10. No flaps, and low power settings in the mountains

    From the east its even uphill approaching but departing to the west is more like rapidly rising terrain. Flying the runway heading goes to 13,000' in about 12 miles.
  11. No flaps, and low power settings in the mountains

    Vx isn't an issue for me in the big Sierra Canyons. There is so much wind shear that I loath to get that slow or anywhere close to it. I fly 200lbs under gross when working up high and have good rate of climb up to and above 15,000 and I keep my indicated air speed at 95kts if I can. Below 85 I get anxious.
  12. No flaps, and low power settings in the mountains

    Thanks for the tip Roger, guess I like the top speed more than I hate the landings/take offs.
  13. No flaps, and low power settings in the mountains

    they are stuck at -12. I do land pretty fast compared to 30
  14. P51 engine out video

  15. Reading Winds

    Wind transport of snow from the Fish Creek drainage to the Convict Creek drainage. This snow melt was going to SF but now is headed to LA
  16. Rumbling idle this morning?

    In that RPM range mine is not very smooth.
  17. Rumbling idle this morning?

    When my fuel system was polluted with rubber shavings it ran extremely badly at idle.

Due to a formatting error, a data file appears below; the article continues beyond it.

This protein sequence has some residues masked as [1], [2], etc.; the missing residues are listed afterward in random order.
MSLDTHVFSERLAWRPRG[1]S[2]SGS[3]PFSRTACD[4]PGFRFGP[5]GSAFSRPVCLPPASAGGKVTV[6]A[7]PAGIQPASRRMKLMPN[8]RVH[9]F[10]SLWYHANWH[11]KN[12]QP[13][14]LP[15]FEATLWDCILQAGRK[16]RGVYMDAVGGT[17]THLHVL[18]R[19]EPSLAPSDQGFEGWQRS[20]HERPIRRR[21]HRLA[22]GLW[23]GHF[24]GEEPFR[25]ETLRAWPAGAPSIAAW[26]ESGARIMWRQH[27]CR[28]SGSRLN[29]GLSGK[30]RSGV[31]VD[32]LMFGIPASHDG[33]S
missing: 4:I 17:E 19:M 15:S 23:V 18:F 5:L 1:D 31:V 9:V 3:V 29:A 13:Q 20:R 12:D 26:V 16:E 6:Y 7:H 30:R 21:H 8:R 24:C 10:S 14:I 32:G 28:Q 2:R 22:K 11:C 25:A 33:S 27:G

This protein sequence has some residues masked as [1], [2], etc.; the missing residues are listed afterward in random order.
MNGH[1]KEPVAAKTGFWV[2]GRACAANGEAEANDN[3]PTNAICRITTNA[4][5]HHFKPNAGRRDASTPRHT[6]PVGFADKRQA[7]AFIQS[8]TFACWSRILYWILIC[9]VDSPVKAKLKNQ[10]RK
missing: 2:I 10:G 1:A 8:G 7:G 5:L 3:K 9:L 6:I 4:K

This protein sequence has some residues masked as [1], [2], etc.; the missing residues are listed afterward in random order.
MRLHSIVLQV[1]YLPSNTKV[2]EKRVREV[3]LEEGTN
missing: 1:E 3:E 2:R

18. Rumbling idle this morning?

    its a cause for concern. a common source would be rubber from fuel lines damaged when installed at the 5 year change. What was the nature of the debris?
  19. Dynon Autopilot "hunting" in azmuth

    I remember the phrase 'present the fuselage to the relative wind' to describe slipping. Our CTs have a big hole, making slipping less draggy I think.
  20. Dynon Autopilot "hunting" in azmuth

    Our blunt nosed, shaped CTs seem to pay little penalty.
  21. Max rpm or?

    our props are ground adjustable and my side of this long standing argument has always been that RPM alone doesn't determine power/wear. In this thread and prior the other side argues that RPM alone determines wear no matter what the pitch. ------------------------- granted in recent posts 'similar loads' has crept in but that makes me right not them
  22. Max rpm or?

    Your have to negate my argument with similar loads for Roger to be correct. The long standing argument here never included similar load. Roger like Andy now always argued more RPM means more wear period. I always argued that the power setting was the right metric not RPM. More power = more wear. (anomalies excluded) RPM is multiplied by MAP before it has much meaning.
  23. Max rpm or?

    Rotax assumptions change nothing. Rub 1,000 times lightly or 750 times with a lot of pressure 750 has more wear.
  24. Max rpm or?

    try this, compare an 80% power setting that uses 5,200 to a 70% power setting that uses 5,500. now you would be saying that 70% power produces same wear as 80%, that's just not right.